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 Feature
28 September 2009 | Dr Jenny Dugmore Blog
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Update on ISO/IEC 20000 Revisions
This week Jenny looks at the at the first revised draft of the revision to ISO/IEC 20000-2...

  Dr Jenny Dugmore

We are now less than two months away from the next ISO meeting and I’m beginning to think ahead in more detail.  The first draft of the revisions to ISO/IEC 20000-2 are due soon and will undoubtedly be discussed in detail during the meeting in November. 

Part 4 (the service management process reference model) is under ballot, but we made very encouraging progress in the last meeting.  I’m (very quietly) optimistic that the work on the service management process assessment model can re-start.  

With the process reference model and process assessment model we have decided to align them with Part 1. As Part 1 is a management system standard it is very different in style, approach and length.  Even the rules about how each type is written are different.   It’s far harder to keep them integrated but I am convinced it’s the better approach.  Based on surveys and feedback it really annoys many people in the service management community that there is not a close enough link between all the popular methods and frameworks. By keeping the 20000 series aligned we responding to our customers.

We also have Part 5 under ballot. It’s a three stage implementation plan for ISO/IEC 20000-1 and I expect the published version will support both the current version of Part 1 and the next version as well.  It should help answer many of the ‘how do you implement ISO/IEC 20000-1?’ questions.

WG 25 have now started the pilot telephone conference meetings for progressing the ISO/IEC 20000 series.  We are having a few teething problems with the technology (of course!). We also have yet to agree how the service will be paid for once we are past the initial free trial. How can we make it fair for all the members when we are using a mix of landlines (at international call rates), for a very small number of members a national phone line, and for most Skype. 

As an international group we have to be really careful to schedule meetings to make it equally easy (or equally hard) for all members to get involved, irrespective of what time zone they live in.  The timing is more of an issue than the technology.  We have considered various combinations of days of the week and times – some people prefer meetings in their normal working hours, some prefer only weekends, some can’t easily do weekends at all. 

Regrettably, for each meeting it will be the middle of the night for someone and they will have to take a turn to get up in the middle of the night or decide to miss that meeting.  In the none too distant future I am faced with the challenge of chairing a meeting at 01:00 hours and then the next week at 05:00 hours.  I’m not a morning person (by a very long way) so it will represent quite a challenge for me but hopefully the 01:00 meeting will just seem like late night and the 05:00 one will not be so bad that I am unable to chair the meeting.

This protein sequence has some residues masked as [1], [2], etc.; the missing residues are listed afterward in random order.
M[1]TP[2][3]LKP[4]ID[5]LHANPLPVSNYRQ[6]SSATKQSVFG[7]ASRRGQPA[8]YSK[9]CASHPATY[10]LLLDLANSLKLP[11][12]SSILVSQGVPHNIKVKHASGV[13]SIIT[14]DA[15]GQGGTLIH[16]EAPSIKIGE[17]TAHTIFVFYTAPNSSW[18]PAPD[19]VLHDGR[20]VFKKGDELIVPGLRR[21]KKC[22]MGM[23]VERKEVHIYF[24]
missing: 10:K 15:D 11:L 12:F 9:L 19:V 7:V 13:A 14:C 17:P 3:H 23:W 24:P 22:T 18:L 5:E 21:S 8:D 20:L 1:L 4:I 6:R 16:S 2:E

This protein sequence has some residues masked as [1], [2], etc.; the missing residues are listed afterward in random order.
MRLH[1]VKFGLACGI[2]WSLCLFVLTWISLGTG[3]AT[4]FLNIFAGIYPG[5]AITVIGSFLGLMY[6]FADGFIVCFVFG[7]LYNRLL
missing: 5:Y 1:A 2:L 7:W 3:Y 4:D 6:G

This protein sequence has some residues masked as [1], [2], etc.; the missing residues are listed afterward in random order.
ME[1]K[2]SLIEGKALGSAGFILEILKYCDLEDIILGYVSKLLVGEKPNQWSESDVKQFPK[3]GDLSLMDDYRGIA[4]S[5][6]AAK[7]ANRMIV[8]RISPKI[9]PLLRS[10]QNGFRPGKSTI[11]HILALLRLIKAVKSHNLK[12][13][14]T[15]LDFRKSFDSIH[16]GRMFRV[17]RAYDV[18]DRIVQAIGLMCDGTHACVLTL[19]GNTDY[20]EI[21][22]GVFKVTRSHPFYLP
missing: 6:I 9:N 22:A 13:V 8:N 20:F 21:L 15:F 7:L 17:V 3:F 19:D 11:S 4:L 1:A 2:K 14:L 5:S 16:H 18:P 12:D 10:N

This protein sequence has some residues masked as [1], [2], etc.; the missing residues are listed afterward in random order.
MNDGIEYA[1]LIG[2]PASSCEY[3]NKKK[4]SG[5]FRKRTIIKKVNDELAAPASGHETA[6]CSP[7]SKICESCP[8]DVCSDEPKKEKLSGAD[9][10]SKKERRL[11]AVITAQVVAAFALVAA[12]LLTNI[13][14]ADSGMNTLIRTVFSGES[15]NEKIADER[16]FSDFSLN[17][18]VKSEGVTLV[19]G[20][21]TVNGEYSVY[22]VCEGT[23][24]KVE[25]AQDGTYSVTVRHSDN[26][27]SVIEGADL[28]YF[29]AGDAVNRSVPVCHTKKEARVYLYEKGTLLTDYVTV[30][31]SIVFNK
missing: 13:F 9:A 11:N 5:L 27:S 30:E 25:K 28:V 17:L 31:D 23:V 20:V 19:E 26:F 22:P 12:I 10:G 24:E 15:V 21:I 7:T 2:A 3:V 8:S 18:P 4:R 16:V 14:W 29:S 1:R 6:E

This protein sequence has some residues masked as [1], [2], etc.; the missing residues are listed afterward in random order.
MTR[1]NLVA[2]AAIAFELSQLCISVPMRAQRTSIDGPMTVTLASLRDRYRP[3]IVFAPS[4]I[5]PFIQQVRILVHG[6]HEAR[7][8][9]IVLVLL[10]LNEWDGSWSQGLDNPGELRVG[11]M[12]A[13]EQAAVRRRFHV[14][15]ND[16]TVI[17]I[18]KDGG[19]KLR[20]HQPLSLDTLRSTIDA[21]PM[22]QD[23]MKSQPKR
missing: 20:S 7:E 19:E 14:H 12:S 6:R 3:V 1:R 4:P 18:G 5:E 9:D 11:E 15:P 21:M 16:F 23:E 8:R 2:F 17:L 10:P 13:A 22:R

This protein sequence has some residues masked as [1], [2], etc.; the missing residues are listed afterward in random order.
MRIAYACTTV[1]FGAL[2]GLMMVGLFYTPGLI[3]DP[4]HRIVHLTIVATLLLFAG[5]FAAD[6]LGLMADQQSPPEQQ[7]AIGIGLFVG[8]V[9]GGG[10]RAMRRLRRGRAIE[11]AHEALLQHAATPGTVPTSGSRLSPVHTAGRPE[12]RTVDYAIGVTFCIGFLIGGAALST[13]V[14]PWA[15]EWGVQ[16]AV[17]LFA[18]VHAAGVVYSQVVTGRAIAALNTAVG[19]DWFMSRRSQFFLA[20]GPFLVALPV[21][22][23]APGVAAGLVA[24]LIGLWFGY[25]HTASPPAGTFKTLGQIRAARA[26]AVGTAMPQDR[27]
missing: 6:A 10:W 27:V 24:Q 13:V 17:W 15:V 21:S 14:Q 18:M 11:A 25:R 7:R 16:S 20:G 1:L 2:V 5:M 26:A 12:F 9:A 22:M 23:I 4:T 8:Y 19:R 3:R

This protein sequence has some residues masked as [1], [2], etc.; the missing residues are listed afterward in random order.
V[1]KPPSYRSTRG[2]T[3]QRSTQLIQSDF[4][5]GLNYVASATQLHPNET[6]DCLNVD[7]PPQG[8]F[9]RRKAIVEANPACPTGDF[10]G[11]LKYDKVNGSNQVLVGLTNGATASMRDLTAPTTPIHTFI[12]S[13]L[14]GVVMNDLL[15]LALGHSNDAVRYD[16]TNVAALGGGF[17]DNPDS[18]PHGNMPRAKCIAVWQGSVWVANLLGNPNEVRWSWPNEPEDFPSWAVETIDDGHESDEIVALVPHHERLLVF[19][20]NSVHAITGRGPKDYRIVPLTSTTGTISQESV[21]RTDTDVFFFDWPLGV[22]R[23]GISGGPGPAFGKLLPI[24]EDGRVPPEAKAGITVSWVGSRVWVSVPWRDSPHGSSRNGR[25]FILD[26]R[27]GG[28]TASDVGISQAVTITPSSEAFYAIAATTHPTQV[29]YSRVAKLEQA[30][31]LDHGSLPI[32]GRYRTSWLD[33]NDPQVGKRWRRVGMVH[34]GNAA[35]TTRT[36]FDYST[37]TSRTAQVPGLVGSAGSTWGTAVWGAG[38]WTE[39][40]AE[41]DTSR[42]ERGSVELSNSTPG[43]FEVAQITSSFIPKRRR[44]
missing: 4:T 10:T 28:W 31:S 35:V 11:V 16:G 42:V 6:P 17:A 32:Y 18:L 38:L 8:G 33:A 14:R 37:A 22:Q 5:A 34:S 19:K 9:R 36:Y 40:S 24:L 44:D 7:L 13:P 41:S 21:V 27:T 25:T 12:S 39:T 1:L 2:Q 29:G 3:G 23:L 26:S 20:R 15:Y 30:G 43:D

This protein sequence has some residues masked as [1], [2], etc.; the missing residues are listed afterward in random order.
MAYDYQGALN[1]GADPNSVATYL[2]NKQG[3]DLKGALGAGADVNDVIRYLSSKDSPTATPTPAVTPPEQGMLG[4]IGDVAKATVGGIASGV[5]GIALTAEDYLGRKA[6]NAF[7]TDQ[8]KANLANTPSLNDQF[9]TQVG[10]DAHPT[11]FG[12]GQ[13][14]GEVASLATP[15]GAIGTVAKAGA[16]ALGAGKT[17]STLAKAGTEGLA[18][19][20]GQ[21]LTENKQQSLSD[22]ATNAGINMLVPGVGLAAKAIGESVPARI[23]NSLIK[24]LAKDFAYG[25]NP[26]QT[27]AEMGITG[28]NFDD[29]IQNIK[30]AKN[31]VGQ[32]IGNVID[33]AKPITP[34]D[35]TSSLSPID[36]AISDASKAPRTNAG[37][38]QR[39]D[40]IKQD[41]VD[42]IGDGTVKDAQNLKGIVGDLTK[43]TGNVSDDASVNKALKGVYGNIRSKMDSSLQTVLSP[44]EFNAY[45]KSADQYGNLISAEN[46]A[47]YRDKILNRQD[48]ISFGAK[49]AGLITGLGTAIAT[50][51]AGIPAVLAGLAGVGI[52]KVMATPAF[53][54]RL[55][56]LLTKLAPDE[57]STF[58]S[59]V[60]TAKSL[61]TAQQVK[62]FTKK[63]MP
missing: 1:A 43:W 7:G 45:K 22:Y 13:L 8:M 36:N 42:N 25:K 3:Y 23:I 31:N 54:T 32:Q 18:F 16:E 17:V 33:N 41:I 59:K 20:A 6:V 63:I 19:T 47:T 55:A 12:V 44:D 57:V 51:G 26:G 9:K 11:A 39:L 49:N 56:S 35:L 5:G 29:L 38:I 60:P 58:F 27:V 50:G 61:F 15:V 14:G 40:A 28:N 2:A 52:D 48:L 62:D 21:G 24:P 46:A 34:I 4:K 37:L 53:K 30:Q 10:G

The range of times zones is one of the drawbacks of a widespread membership. The only time zones where we don’t have members are the small islands in the Pacific Ocean - there would appear to be little interest in service management in Samoa, or if there is, they have not joined WG25. 

We have just done our first test of whether it is realistic to do comment resolution using telephone conferencing instead of a physical meeting.  We got through a set of comments on the next version of ISO/IEC 20000-1 in less time than I had expected.  We had selected some of the less contentious comments but it gave us the confidence to tackle something more challenging for the next meeting – a set of comments that are mainly about definitions. As anyone who has been involved in developing best practice knows all too well, definitions can cause more debate than almost anything else.  One of the reasons I prefer to avoid having special definitions at all.  ‘Normal’ English words as they are in a commonly used dictionary always seem so much simpler.

It will be an ‘interesting’ experience but I hope a successful one.  At the least it will be a very thorough test of what can be done by telephone conferencing across 22 nationalities.  

Any feedback and comments are always welcome!

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1st October 2009

Hi Jenny

I would say that there is no such thing as Normal English. There are too many possible meanings. Clear definitions help us foreigners.

Please consider the definition of incident, it was changed from V2 to V3 and at least to me, the new definition seems accidental. The V3 SO book has a long and rambling and contradictory definition which has been just shortened in the glossary to the current form. In practice it redefines incident as a fault. This means that we go back in time to call handling and fault management, not a good idea. Also in plain English incident is not the same as fault as far as I understand it?

Worst case scenario would be that ITIL V3.2 will return to the old definition and ISO 20000 would use the accidental V3 Glossary text.

Best Regards
 
Aale Roos
Pohjoisviitta Oy
Helsinki

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2nd October 2009

Hi Jenny

Thank you, that was a great summary of where we are at.

From my perspective the teleconferencing is working better than expected – although I had to miss the last meeting as no matter what the time, if you are at a campsite in the Australian bush and out of mobile range, you simply can’t join in

Claire Brereton
Australia

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